A total of $8.3 million in penalties was imposed by the Federal Court upon two forklift gas supply companies, Renegade Gas Pty Ltd (Renegade), Speed-E-Gas (NSW) Pty Ltd (Speed-E-Gas) and three individuals of the two companies, for engaging in cartel conduct restricting competition.
Following extensive investigation by the ACCC, it was established that an understanding was in place and acted upon by the companies, whereby neither company would poach the customers of the other; and where one did, the other would be allowed to ‘poach back’ the customers lost. The contraventions were not contested by any of the respondents.
In finding the understanding amounted to cartel conduct “with the potential to adversely affect a high proportion of manufacturing and distribution businesses across Sydney”; the Court accepted the ACCC’s submission that the appropriate penalty for the corporations be set at $5 million and certain discounts be applied in respect of the respondents’ degree of co-operation.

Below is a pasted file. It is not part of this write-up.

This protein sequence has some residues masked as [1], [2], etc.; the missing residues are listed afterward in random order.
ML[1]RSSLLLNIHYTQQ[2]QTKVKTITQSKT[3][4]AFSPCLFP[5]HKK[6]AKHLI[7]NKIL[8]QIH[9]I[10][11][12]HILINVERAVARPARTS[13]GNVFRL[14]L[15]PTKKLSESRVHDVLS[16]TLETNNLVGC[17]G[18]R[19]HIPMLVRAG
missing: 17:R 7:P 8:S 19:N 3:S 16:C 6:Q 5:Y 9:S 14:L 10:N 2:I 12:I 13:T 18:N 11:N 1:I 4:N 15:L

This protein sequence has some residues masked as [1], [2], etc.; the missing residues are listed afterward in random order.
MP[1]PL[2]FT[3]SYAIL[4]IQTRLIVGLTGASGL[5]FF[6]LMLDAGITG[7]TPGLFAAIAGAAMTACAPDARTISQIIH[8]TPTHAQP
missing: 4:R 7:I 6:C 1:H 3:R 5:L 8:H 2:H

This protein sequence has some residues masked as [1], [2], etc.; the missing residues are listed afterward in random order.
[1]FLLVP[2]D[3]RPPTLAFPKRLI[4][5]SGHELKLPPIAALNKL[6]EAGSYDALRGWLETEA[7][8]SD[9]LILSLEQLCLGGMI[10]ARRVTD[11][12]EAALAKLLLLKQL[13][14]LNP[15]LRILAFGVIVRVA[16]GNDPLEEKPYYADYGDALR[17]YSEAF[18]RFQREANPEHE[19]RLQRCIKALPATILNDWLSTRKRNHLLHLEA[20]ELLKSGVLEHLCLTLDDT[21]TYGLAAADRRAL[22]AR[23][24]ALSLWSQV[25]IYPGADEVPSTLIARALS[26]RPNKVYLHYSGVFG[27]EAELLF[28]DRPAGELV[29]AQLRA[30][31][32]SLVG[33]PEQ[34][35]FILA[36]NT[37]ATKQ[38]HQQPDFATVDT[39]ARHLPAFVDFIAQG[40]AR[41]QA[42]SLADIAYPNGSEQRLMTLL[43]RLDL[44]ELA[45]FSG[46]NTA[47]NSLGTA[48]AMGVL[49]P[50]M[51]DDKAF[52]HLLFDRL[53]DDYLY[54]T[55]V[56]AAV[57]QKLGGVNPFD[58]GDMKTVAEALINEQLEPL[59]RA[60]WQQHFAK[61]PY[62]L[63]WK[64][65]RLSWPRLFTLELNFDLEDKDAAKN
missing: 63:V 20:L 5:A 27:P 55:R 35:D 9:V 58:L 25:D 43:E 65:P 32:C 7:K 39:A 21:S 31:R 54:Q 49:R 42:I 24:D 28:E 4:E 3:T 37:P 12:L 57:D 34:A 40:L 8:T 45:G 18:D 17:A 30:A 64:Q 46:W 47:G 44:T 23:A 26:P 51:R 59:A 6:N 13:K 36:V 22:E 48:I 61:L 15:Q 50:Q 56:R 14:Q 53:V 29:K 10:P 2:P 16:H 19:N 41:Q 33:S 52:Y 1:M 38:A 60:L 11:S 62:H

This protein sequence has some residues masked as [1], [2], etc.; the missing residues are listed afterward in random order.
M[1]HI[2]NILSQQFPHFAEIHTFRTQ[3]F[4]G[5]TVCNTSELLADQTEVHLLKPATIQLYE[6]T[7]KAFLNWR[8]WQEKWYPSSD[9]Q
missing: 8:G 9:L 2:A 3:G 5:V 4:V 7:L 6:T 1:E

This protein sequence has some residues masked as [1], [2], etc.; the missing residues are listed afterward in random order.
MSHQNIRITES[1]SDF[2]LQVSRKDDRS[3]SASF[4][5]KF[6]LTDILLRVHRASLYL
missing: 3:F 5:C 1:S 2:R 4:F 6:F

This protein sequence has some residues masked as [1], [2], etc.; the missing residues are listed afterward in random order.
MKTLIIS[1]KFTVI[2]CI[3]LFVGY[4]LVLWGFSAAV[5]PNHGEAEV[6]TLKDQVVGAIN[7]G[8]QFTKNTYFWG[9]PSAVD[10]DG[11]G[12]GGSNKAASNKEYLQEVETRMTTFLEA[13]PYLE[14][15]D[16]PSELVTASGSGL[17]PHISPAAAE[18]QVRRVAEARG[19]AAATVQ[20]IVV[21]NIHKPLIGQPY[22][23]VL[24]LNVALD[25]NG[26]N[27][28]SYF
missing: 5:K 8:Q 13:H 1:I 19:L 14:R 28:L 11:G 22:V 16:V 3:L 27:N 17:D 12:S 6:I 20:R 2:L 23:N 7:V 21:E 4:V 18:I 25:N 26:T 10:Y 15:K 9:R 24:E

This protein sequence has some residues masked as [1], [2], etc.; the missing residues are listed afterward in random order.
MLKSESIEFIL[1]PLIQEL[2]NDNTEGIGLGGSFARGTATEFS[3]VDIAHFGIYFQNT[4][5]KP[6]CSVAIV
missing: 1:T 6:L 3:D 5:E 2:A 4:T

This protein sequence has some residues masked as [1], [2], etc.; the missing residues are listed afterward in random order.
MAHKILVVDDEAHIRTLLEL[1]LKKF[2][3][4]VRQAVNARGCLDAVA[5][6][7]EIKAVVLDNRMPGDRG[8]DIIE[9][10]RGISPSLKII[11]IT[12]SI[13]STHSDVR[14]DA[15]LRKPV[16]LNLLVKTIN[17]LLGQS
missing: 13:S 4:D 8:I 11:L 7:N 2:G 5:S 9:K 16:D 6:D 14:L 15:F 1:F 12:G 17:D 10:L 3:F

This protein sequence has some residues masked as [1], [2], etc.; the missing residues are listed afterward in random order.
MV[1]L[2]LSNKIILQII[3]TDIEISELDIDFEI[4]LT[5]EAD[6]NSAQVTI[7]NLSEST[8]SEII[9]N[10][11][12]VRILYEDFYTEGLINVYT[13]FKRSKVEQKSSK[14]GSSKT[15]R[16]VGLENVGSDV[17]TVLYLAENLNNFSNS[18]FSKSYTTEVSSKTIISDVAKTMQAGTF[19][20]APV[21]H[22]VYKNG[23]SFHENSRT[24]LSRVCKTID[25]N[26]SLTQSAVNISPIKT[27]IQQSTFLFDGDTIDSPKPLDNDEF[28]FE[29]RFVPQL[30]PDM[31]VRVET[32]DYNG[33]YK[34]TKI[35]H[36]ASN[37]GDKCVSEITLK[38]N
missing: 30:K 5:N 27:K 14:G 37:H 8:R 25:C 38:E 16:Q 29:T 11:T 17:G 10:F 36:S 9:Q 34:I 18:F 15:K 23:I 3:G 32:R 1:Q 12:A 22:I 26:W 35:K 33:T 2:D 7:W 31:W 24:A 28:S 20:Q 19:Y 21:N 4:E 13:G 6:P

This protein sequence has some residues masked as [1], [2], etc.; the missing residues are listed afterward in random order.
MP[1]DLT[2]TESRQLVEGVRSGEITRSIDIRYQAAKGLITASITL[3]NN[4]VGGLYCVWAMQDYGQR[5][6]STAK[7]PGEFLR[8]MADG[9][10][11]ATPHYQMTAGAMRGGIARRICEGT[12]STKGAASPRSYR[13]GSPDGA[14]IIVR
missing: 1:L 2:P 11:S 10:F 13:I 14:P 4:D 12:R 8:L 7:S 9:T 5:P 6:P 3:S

To this effect, Renegade received a penalty of $4.8 million, including a limited discount of 4% to reflect the company’s lack of cooperation with the ACCC during the investigation and litigation. Speed-E-Gas on the other hand, received a discount of 40%, reducing its penalty to $3.1 million. This substantial discount reflected Speed-E-Gas’ early cooperation and transparency with the ACCC.
As for the individual respondents, former managing director of Renegade, Paul Berman, received the largest penalty of $250,000 and was disqualified from managing a corporation for three years. As a direct organiser of the understanding, Berman’s conduct was stated to be deliberate, seriously incompetent and irresponsible. Accordingly, his penalty is one of the largest ordered against an individual for cartel conduct. In addition, a senior officer of Renegade and a former senior officer of Speed-E-Gas, were ordered to pay penalties of $100,000 and $50,000 respectively.
The decision demonstrates the ACCC’s desire to seek large penalties against both corporations and individuals for cartel conduct; and illustrates the importance of complying with the ACCC early in the investigation and throughout any subsequent litigation to substantially reduce any penalties imposed.
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